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The Great Commentary Of Cornelius À Lapide Volumes 1 To 8

1 Christ’s resurrection is declared by two angels to the women that come to the sepulchre. 9 These report it to others. 13 Christ himself appeareth to the two disciples that went to Emmaus: 36 afterwards he appeareth to the apostles, and reproveth their unbelief: 47 giveth them a charge: 49 promiseth the Holy Ghost: 51 and so ascendeth into heaven.

Ver. 1.—Now upon the first day of the week. The first day after the Sabbath, the Lord’s day, i.e. the day on which Christ rose from the dead. See S. Matt. 28:1.

Ver. 10.—Joanna. A disciple, although her husband Chusa was the steward of Herod, who was an avowed enemy of Christ. So, as in the cases of SS. Serena, the wife of Diocletian, Antherina, her daughter, Tryphonia and others who were the near relatives of emperors notorious for their persecutions. God gathers roses from thorns, and wills that wives should win over their husbands, and that queens should make of none effect the evil counsel of kings.

Ver. 13.—And, behold, two of them went that same day to a village called Emmaus, &c. These two are generally considered to be the same as those mentioned by S. Mark 16:12, but Euthymius is of a different opinion, and argues that the Apostles believed these (see verse 34), whereas S. Mark, 16:13, expressly states that those spoken of by him, “went and told it unto the residue: neither believed they them.” But I answer that most of them believed, although some, as Thomas, doubted.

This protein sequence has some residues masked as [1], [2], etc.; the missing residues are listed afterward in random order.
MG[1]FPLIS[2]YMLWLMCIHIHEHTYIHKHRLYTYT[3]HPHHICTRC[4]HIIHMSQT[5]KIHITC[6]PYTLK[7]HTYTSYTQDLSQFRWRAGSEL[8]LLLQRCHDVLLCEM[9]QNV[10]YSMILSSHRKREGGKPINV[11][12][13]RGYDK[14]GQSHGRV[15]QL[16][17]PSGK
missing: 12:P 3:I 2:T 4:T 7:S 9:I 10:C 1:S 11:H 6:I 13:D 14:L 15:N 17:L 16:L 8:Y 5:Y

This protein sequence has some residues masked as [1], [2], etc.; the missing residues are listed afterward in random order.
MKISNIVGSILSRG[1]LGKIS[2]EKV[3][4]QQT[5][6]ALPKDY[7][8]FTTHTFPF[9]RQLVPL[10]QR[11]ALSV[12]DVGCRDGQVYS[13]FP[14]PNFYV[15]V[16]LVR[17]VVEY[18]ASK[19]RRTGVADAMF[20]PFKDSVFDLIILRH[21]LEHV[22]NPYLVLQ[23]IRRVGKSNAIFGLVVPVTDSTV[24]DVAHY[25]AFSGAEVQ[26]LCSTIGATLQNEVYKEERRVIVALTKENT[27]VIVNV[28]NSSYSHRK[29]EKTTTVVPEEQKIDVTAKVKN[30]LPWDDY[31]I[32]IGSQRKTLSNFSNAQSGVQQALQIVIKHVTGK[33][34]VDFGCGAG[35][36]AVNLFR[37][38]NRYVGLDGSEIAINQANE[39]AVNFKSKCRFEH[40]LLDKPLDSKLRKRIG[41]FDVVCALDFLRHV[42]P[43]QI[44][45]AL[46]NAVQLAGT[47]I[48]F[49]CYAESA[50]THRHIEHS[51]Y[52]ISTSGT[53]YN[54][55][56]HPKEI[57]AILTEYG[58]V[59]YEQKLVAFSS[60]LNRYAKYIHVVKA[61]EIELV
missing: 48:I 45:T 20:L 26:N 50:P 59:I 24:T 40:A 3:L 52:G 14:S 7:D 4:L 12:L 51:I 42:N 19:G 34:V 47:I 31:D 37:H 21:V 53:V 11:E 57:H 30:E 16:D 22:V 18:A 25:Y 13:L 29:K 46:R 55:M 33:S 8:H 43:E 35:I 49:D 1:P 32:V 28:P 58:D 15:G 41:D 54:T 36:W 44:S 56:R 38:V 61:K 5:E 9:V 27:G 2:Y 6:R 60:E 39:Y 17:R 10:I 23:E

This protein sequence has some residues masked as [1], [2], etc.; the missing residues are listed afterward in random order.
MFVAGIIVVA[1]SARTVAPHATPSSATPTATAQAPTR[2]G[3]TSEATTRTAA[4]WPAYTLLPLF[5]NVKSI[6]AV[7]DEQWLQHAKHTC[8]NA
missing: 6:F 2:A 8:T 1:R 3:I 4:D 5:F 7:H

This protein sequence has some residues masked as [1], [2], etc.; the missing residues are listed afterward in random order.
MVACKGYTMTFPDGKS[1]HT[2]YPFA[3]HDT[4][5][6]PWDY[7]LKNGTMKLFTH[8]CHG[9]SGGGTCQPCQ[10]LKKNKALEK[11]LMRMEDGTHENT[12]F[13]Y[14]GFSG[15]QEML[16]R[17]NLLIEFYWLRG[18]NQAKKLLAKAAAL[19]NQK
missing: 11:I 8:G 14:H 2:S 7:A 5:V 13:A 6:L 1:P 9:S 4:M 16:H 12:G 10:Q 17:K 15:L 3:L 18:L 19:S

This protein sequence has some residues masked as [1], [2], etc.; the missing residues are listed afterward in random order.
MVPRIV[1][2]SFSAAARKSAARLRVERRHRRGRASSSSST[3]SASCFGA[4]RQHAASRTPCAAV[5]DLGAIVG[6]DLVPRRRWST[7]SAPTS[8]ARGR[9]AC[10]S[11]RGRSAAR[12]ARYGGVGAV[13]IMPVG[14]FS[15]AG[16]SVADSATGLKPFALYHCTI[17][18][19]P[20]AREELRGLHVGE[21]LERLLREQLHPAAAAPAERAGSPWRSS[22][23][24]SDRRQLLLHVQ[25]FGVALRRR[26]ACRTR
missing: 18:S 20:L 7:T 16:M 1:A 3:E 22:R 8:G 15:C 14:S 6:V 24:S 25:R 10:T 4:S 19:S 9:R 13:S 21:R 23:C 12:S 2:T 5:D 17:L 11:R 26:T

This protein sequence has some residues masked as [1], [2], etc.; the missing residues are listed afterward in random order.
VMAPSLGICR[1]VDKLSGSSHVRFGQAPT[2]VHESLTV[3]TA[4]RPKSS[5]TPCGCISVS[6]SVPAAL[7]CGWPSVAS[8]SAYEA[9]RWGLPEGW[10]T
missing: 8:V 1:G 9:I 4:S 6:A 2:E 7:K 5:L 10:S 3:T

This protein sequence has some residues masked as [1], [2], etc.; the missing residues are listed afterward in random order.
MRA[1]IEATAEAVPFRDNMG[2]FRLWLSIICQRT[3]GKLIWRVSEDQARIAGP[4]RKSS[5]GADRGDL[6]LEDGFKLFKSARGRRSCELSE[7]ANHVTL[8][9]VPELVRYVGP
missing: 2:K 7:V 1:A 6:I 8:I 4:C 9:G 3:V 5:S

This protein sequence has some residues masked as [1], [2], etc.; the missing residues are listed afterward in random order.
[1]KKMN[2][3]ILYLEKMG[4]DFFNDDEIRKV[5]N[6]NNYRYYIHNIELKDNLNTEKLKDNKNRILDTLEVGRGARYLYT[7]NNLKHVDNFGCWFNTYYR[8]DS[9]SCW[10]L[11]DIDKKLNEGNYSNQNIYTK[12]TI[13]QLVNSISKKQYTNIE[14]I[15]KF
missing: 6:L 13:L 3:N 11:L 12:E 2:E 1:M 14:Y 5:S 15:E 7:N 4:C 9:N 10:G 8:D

You ask, who were these two? I answer, one was Cleopas, but that it is uncertain about the other. S. Ambrose thinks he was called Amaon, because he was a native of Emmaus. Origen calls him Simeon. S. Epiphanius considers him to be the Nathanael mentioned by S. John 1:45. Very many again think that it was S. Luke himself, but it seems from the introduction to this Gospel that S. Luke had never seen Christ in the flesh, and that he was converted after the death of the Lord.

Two of them, i.e. of the disciples, went probably on some matter of business, and also for the purpose of diverting their thoughts from the sad subject of their Master’s passion.

Threescore furlongs, στάδιους i.e., 125 paces, the eighth part of a Roman mile.